*Doctors call for high index of suspicion
By Chioma Obinna
THE growing incidence of suicide among Nigerians has become worrisome to the extent that psychiatrists and other physicians have called for high index of suspicion for signs and symptoms of depression among their patients.
They point to research which reveals that during their lifetime about 3.0 per cent of Nigerians will have thoughts about ending their lives, while some will plan on how to kill themselves and actually carry out an attempt to kill themselves.
According to the World Health Organisation, WHO, there are 322 million people living with depression in the world. In the WHO suicide ranking, Nigeria, with 15.1 suicides per 100,000 population per year, is ranked the 30th most suicide-prone out of 183 nations in the world.
Nigeria also rates 10th in Africa after countries with higher rates of suicide such as Togo (ranked 26th in the world), Burkina Faso (22nd), Cameroun (19th) Zimbabwe (16th), Central African Republic (13th), Sierra Leone (11th), Angola (9th), Equatorial Guinea (7th), and Cote D’Ívoire (5th).
Medical practitioners under the aegis of the Society of Family Physicians of Nigeria, SOFPON, raised the alarm that seven million Nigerians are living with depression, a major risk factor for suicide, and called for well structured Primary Healthcare Centres, PHCs, that would help detect and treat depression early before the onset of suicide attempts.
The President of SOFPON, Lagos Zone, Dr. Blessing Chukwukwelu noted: “In Nigeria, only one-fifth of those with a depressive episode receive any treatment, and only one in 50 receives treatment that is minimally adequate.
Primary care: “Therefore, there is the need for medical practitioners who see various cases of ailment at the Primary Health Centres to be trained on how to identify the symptoms of depression.
“The primary care is the sector that affects the health of the nation; so, preventing a condition at this level will not let it progress to the secondary level. When a physician takes a good history, he is able to diagnose the disorder; family physicians have the tools to tackle and also refer to the psychiatrist when he needs to,” she noted.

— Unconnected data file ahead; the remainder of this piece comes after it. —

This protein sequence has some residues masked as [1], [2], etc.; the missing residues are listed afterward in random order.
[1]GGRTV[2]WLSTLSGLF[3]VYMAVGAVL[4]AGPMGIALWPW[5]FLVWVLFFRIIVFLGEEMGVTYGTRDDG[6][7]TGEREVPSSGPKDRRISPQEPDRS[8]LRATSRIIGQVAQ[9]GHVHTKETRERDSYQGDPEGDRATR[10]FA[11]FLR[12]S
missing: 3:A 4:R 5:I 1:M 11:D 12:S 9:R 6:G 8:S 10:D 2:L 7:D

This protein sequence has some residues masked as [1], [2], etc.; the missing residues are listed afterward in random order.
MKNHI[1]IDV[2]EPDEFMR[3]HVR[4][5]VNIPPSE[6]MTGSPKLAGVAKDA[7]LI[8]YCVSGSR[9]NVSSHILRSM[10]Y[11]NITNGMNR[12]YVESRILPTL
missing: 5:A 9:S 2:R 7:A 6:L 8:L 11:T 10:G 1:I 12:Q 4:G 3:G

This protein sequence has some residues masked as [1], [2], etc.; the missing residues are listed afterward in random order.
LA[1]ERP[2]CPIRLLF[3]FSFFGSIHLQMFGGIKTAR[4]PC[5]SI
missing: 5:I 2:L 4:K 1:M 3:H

Chukwukelu said there is need to train family physicians continuously in order to close the gap in treatment of depression.
She maintained that family physicians see various cases at the primary healthcare level, hence, the need to observe high index of suspicion, while identifying awareness among Nigerians as key to reducing the scourge.
National President of SOFPON, Dr Akin Moses said a research carried out in 2015- 2016 showed that 29 million people in Africa were depressed while 322 million were affected with depression globally.
He said that the study showed that an estimated 788,000 suicide deaths worldwide occurred in 2015, while 10 suicide deaths per 100,000 population were recorded in Nigeria within the period.
Moses, said depression could occur when there were stressful conditions.
“As if stressful conditions are not sufficient, negative life events such as bereavement, job loss, financial difficulty, divorce, loneliness, childhood abuse and neglect can trigger depression,” Moses said.
He added that people with chronic pain, medical illnesses, caregiver burden, patients on certain drugs and those abusing substances such as cocaine and alcohol were at an increased risk of depression.
According to him, there are a few unfortunate suicide deaths in Nigeria which were attributed to severe stressful life events.
Moses observed that depression played a role in more than half of all suicide attempts and up to 15 per cent of those that were depressed died by suicide.
The physician said if not checked and treated, a depressed person has a 20 per cent chance of committing suicide.
On his part, a Family Physician and Chief Medical Director of Amazing Grace Medical Centre, Lagos, Dr Sylvester Osinowo, stressed the need for a paradigm shift in healthcare that requires 80 per cent functional PHCs to address the burden and deliver quality healthcare.
The Chairman, of the Association of General and Private Medical Practitioners of Nigeria, AGPMPN, Lagos Chapter, Dr Tunji Akintade, called for private/public collaboration in curbing depression.
“There is no reason why private hospitals across the country should have minimum of 10 or 20 beds unoccupied and you have a government hospital that has 60 or 70 beds all occupied. This is part of the challenges that the government needs to tackle.
Overview of depression:
According to experts, depression is a common illness worldwide. it s different from usual mood fluctuations and short-lived emotional responses to challenges in everyday life. Especially when long-lasting and with moderate or severe intensity, depression may become a serious health condition. It can cause the affected person to suffer greatly and function poorly at work, at school and in the family.
It can lead to suicide which is the second cause of death in 15-29-year-olds.